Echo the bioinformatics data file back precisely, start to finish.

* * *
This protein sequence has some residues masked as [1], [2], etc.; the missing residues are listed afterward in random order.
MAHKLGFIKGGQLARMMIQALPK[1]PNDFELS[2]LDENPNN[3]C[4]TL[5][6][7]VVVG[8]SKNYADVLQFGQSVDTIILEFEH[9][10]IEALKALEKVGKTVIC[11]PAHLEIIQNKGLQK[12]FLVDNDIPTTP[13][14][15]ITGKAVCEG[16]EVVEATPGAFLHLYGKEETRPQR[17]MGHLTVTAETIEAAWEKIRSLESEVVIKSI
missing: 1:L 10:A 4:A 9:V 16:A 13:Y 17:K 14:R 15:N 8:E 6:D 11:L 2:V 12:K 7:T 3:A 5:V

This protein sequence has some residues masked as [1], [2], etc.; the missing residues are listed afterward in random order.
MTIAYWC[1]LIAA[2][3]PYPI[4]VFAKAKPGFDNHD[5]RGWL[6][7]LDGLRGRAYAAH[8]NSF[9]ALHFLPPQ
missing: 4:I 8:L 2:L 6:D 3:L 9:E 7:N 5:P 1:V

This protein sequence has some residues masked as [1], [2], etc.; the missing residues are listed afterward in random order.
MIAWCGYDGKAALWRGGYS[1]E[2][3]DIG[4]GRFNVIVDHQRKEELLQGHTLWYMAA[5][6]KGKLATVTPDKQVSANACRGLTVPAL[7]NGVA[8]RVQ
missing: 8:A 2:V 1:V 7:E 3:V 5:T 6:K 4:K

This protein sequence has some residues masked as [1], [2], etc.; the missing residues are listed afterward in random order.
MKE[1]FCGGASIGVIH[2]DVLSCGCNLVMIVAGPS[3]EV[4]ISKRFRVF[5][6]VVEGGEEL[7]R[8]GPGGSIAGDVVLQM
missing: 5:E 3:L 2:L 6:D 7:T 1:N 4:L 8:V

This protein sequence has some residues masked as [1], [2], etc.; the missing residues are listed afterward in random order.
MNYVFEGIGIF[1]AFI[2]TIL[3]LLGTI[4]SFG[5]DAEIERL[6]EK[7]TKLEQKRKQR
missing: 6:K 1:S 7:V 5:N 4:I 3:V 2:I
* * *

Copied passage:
This protein sequence has some residues masked as [1], [2], etc.; the missing residues are listed afterward in random order.
MAHKLGFIKGGQLARMMIQALPK[1]PNDFELS[2]LDENPNN[3]C[4]TL[5][6][7]VVVG[8]SKNYADVLQFGQSVDTIILEFEH[9][10]IEALKALEKVGKTVIC[11]PAHLEIIQNKGLQK[12]FLVDNDIPTTP[13][14][15]ITGKAVCEG[16]EVVEATPGAFLHLYGKEETRPQR[17]MGHLTVTAETIEAAWEKIRSLESEVVIKSI
missing: 1:L 10:A 4:A 9:V 16:A 13:Y 17:K 14:R 15:N 8:E 6:D 11:L 2:V 12:K 7:T 3:A 5:V

This protein sequence has some residues masked as [1], [2], etc.; the missing residues are listed afterward in random order.
MTIAYWC[1]LIAA[2][3]PYPI[4]VFAKAKPGFDNHD[5]RGWL[6][7]LDGLRGRAYAAH[8]NSF[9]ALHFLPPQ
missing: 4:I 8:L 2:L 6:D 3:L 9:E 7:N 5:P 1:V

This protein sequence has some residues masked as [1], [2], etc.; the missing residues are listed afterward in random order.
MIAWCGYDGKAALWRGGYS[1]E[2][3]DIG[4]GRFNVIVDHQRKEELLQGHTLWYMAA[5][6]KGKLATVTPDKQVSANACRGLTVPAL[7]NGVA[8]RVQ
missing: 8:A 2:V 1:V 7:E 3:V 5:T 6:K 4:K

This protein sequence has some residues masked as [1], [2], etc.; the missing residues are listed afterward in random order.
MKE[1]FCGGASIGVIH[2]DVLSCGCNLVMIVAGPS[3]EV[4]ISKRFRVF[5][6]VVEGGEEL[7]R[8]GPGGSIAGDVVLQM
missing: 5:E 3:L 2:L 6:D 7:T 1:N 4:L 8:V

This protein sequence has some residues masked as [1], [2], etc.; the missing residues are listed afterward in random order.
MNYVFEGIGIF[1]AFI[2]TIL[3]LLGTI[4]SFG[5]DAEIERL[6]EK[7]TKLEQKRKQR
missing: 6:K 1:S 7:V 5:N 4:I 3:V 2:I